For what is ostensibly a period performance of George Frederick Handel's Messiah, Jörg Breiding's 2002 presentation is remarkably straightforward and unpretentious, with no outward trappings of "authenticity" to alert the buying public. The score of Messiah used here appears to be a modern standardized edition, not one of the scholarly editions of Handel's variant versions, though the music is suitably ornamented in Baroque style by the solo vocalists and played with 18th century instruments or modern replicas. Furthermore, the use of men and boys and a small instrumental ensemble matches the practice Handel preferred for his London performances, so there's nothing unorthodox or novel attempted here. Perhaps the only thing that might stand out as an unusual feature of this performance is the labored pronunciation of English words by the German singers, where their vowels are exaggerated out of an excess of correctness that leads to mistakes that a decent coach would have caught. But the quality of singing is generally spot-on in intonation, clean in line, and crisp in enunciation, and the blend of the Knabenchor Hannover is quite smooth and even. The sonorities of the Baroque orchestra L'Arco are bright and fresh, and the variety of tone colors and characteristic sheen of the strings make this sound quite as good as many other historically informed recordings of this work. Ars Musici's live reproduction is clean and picks up everything, even a few coughs from the audience.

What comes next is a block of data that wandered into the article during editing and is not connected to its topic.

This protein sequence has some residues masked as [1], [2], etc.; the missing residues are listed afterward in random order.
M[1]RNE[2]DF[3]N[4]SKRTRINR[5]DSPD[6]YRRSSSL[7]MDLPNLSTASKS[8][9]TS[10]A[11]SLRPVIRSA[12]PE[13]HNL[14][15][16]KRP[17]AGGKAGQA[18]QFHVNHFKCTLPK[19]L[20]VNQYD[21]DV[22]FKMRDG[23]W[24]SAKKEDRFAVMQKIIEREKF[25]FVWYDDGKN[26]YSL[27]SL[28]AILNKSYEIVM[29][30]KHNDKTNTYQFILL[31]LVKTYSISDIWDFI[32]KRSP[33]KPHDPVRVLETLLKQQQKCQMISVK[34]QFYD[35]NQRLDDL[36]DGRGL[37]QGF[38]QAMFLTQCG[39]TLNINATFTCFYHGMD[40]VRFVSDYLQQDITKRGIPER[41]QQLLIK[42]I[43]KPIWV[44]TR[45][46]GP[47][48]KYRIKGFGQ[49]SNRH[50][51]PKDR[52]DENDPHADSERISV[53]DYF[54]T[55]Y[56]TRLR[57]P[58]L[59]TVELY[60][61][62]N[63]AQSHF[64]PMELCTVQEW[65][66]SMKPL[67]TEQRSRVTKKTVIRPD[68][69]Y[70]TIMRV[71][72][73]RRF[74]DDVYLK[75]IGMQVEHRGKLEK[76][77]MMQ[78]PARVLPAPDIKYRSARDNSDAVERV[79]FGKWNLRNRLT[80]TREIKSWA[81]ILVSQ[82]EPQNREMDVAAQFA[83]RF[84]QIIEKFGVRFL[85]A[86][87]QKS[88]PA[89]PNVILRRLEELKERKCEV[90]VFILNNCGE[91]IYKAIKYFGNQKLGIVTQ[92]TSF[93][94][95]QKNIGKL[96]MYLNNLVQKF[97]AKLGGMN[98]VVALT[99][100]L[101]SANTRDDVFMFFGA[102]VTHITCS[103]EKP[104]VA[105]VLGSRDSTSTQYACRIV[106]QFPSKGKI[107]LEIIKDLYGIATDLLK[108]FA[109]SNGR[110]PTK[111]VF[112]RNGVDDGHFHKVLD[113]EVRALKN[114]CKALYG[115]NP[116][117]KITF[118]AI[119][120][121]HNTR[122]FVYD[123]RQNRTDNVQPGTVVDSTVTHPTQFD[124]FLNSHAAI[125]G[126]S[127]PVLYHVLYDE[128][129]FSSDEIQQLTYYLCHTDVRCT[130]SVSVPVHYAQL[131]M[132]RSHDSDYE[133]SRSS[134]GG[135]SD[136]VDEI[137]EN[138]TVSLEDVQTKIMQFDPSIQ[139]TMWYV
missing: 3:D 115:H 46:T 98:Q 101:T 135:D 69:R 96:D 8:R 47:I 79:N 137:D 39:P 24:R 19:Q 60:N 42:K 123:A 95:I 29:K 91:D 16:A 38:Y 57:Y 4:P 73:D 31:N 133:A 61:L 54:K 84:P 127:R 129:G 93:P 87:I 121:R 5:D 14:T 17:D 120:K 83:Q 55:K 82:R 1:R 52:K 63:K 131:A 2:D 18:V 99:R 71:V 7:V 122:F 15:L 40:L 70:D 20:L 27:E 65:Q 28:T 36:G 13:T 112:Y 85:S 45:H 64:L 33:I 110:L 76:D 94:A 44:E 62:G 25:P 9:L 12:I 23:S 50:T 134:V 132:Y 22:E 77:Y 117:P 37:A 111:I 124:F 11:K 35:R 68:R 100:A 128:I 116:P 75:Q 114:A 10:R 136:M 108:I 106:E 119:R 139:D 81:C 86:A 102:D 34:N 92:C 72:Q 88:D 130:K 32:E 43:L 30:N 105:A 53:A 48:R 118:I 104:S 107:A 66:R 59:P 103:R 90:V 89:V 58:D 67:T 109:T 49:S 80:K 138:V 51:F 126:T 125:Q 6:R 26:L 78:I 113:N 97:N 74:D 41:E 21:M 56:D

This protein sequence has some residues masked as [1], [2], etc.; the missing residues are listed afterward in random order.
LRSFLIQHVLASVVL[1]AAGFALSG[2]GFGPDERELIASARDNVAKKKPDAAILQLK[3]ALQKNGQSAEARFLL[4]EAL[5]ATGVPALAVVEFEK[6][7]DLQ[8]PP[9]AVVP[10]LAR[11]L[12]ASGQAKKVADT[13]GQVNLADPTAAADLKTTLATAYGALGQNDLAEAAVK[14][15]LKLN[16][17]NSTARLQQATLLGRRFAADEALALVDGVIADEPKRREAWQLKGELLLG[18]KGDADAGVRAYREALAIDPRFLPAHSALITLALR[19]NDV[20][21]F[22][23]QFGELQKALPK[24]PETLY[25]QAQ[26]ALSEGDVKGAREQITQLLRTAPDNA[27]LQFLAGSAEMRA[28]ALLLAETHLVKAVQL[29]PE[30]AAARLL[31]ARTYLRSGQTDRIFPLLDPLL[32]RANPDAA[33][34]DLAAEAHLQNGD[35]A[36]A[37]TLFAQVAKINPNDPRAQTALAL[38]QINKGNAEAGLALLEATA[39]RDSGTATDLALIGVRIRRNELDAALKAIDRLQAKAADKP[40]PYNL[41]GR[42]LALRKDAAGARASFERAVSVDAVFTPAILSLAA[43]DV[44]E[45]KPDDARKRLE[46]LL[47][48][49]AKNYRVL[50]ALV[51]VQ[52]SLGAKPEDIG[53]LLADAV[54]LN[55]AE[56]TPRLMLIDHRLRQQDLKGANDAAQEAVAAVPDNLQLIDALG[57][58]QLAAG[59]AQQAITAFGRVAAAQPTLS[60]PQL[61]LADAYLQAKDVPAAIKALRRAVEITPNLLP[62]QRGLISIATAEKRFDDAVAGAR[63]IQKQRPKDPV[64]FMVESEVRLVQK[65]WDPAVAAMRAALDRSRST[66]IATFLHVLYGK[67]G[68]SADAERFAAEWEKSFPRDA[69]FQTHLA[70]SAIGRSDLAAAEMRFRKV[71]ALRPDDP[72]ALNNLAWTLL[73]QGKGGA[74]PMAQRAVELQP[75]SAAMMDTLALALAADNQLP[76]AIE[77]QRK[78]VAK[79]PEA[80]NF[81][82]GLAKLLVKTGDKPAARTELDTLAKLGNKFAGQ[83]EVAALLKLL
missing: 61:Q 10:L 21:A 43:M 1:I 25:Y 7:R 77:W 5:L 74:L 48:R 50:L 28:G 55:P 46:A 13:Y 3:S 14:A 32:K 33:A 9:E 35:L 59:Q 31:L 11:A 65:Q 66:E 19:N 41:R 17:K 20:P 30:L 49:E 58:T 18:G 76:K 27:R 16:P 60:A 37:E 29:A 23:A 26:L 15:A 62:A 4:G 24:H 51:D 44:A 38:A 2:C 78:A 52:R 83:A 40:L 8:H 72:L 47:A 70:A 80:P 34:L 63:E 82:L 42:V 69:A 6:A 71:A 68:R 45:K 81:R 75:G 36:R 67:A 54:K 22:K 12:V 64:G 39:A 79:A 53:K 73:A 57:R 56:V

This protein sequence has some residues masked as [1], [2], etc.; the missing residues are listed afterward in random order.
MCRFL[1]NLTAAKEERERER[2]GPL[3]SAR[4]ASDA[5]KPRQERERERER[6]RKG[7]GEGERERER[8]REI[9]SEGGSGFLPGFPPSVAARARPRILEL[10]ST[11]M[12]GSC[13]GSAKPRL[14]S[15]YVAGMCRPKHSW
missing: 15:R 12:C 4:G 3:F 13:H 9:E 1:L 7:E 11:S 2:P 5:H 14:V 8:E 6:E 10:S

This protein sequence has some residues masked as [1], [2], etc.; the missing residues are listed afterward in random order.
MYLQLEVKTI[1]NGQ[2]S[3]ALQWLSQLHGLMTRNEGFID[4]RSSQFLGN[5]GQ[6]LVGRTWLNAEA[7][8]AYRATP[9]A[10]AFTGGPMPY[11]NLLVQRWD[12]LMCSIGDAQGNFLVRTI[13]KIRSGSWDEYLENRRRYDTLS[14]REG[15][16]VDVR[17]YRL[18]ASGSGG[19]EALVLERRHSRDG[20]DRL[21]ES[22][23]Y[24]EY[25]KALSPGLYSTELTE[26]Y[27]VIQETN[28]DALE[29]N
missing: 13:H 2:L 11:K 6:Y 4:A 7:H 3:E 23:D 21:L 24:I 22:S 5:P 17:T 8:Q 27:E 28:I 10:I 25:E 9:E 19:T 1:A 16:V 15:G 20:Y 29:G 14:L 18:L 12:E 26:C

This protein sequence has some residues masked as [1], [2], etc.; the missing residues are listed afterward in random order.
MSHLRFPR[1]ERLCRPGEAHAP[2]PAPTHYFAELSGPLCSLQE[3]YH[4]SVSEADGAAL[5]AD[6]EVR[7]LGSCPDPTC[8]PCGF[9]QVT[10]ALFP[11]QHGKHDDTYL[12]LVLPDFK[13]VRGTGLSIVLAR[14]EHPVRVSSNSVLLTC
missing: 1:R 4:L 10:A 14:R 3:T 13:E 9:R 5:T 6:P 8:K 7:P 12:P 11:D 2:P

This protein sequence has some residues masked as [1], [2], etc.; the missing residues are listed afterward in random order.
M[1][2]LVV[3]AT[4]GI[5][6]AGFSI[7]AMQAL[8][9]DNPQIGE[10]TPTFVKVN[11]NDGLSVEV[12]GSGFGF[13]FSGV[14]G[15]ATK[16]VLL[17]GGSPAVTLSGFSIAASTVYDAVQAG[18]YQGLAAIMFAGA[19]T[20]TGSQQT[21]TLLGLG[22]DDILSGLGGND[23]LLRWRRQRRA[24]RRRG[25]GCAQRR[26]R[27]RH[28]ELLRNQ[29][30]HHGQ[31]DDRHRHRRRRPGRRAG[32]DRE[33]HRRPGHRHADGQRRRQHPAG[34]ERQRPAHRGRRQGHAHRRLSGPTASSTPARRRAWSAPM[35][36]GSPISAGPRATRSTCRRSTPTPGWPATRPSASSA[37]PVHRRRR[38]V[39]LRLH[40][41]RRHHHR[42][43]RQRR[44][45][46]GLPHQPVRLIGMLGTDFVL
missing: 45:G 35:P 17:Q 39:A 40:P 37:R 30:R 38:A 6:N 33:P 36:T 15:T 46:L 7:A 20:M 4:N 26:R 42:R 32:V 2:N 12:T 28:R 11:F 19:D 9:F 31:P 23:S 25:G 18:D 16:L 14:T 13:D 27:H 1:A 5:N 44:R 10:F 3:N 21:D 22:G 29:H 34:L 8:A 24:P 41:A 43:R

Jörg Breiding / Hannover Boys Choir / Jan Kobow / Siri Karoline Thornhill / Martin Wolfel
Handel: Messiah Review
by Blair Sanderson